Differential Mode Operation
In the differential mode, the two input signals are different from each other. Consider the two input signals which are same in magnitude but 180" out of phase. These signals, with opposite phase can be obtained from the center tap transformer. The circuit used in differential mode operation is shown in the Fig..
Assume that the sine wave on the base of Q 1is positive going while on the base of Q 2 is negative going. With a positive going signal on the base of Q 1, m amplified negative going signal develops on the collector of Q1. Due to positive going signal, current through R E also increases and hence a positive going wave is developed across R E. Due to negative going signal on the base of Q2, an amplified positive going signal develops on the collector of Q 2. And a negative going signal develops across R E, because of emitter follower action of Q 2. So signal voltages across R E, due to the effect of Q1 and Q2 are equal in magnitude and 180o out of phase, due to matched pair of transistors. Hence these two signals cancel each other and there is no signal across the emitter resistance. Hence there is no a.c. signal current flowing through the emitter resistance.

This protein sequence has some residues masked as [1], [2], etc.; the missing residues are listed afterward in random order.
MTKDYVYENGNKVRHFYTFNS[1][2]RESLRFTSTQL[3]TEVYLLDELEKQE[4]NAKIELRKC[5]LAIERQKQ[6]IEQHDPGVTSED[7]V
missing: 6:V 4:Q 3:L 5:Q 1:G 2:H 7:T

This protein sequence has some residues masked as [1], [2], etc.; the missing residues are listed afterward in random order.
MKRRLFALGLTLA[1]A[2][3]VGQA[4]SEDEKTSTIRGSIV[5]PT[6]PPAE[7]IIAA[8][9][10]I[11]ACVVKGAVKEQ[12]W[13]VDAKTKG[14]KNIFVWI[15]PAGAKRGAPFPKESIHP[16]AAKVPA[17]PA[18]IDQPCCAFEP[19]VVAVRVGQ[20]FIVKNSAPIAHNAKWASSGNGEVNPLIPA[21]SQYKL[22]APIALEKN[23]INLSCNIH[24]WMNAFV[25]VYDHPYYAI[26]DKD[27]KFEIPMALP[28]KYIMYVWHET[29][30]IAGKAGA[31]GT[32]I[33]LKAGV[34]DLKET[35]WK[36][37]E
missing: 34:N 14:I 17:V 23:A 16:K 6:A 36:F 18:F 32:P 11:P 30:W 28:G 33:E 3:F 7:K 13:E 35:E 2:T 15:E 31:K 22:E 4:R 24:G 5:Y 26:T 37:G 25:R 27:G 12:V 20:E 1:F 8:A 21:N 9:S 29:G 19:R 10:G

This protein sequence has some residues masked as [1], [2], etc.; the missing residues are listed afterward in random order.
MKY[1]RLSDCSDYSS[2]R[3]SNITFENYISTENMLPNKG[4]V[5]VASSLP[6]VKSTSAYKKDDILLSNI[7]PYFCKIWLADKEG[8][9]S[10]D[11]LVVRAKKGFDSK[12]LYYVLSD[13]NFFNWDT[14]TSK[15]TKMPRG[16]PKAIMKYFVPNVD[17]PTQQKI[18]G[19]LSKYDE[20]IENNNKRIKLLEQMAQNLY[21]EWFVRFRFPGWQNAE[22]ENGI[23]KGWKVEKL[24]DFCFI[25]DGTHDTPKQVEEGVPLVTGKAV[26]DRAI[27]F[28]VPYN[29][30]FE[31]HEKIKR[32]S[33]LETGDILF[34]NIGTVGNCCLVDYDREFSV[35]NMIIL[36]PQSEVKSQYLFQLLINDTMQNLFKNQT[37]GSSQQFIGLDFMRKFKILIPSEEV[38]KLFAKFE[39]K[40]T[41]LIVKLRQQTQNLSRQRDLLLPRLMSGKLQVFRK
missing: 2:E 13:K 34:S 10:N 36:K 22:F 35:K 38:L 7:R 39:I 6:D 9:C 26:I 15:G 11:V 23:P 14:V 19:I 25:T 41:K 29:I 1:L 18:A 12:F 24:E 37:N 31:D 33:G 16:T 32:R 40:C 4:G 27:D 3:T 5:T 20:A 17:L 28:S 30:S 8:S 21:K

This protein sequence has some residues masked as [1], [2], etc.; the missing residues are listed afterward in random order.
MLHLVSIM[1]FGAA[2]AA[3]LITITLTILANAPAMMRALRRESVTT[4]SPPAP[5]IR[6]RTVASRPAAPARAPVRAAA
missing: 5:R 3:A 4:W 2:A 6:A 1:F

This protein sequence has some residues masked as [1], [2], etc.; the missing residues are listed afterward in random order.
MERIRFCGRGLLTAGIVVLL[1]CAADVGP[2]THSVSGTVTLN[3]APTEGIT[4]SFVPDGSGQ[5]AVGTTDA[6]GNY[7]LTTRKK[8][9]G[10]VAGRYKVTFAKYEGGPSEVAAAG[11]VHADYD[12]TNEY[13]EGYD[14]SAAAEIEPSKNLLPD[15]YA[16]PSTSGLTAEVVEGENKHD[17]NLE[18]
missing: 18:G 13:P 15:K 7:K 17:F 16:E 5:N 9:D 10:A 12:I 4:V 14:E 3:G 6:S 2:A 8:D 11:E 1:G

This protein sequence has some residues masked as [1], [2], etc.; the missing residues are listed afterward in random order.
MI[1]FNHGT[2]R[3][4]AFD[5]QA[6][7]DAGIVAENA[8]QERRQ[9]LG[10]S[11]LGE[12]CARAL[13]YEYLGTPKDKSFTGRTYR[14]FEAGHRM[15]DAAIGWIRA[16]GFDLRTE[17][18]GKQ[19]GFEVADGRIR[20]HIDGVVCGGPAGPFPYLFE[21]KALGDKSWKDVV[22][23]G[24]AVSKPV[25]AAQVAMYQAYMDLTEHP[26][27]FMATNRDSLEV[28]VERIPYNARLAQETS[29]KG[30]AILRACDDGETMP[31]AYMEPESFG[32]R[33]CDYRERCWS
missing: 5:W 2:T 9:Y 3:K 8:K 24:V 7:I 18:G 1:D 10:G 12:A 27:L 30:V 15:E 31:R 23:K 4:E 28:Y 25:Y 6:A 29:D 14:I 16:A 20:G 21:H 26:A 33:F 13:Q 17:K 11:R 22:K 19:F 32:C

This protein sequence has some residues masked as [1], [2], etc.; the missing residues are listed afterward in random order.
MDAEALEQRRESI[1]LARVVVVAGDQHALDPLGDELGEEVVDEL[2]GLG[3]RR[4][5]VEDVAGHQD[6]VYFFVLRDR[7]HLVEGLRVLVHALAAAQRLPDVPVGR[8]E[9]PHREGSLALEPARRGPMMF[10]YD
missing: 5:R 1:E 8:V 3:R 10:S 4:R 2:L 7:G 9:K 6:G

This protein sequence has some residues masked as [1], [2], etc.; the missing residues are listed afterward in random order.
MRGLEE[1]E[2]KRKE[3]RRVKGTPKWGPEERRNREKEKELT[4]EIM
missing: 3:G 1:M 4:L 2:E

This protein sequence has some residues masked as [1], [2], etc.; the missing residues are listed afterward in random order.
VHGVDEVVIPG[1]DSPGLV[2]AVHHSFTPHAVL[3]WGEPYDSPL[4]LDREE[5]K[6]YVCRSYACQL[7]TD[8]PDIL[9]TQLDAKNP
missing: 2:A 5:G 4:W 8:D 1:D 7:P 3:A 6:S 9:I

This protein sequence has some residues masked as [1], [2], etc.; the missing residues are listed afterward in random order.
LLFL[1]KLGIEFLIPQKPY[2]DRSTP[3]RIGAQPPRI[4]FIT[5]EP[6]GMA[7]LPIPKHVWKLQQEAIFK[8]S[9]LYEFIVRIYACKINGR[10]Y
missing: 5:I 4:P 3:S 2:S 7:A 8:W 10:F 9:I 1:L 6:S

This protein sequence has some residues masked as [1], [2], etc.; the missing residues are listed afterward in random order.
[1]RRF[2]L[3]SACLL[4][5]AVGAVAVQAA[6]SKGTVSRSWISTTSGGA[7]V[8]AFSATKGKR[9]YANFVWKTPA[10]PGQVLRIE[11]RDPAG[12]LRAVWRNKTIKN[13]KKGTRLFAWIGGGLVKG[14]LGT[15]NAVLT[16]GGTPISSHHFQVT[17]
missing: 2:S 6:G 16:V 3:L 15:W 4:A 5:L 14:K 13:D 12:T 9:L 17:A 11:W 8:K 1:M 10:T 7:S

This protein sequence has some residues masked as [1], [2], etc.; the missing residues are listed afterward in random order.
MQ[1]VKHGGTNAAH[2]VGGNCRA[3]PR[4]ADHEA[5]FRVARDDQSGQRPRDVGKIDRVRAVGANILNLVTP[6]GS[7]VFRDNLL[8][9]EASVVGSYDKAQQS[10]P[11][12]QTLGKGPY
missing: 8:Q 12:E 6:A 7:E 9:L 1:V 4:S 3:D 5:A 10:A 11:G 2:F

Hence R E in this case does not introduce negative feedback. While Vo is the output taken across collector of Q1 and collector of Q 2. The two outputs on collector L and 2 are equal in magnitude but opposite in polarity. And Vo is the difference between these two signals, e.g. +10 - (-10) = + 20.
Hence the difference output Vo is twice as large as the signal voltage from either collector to ground
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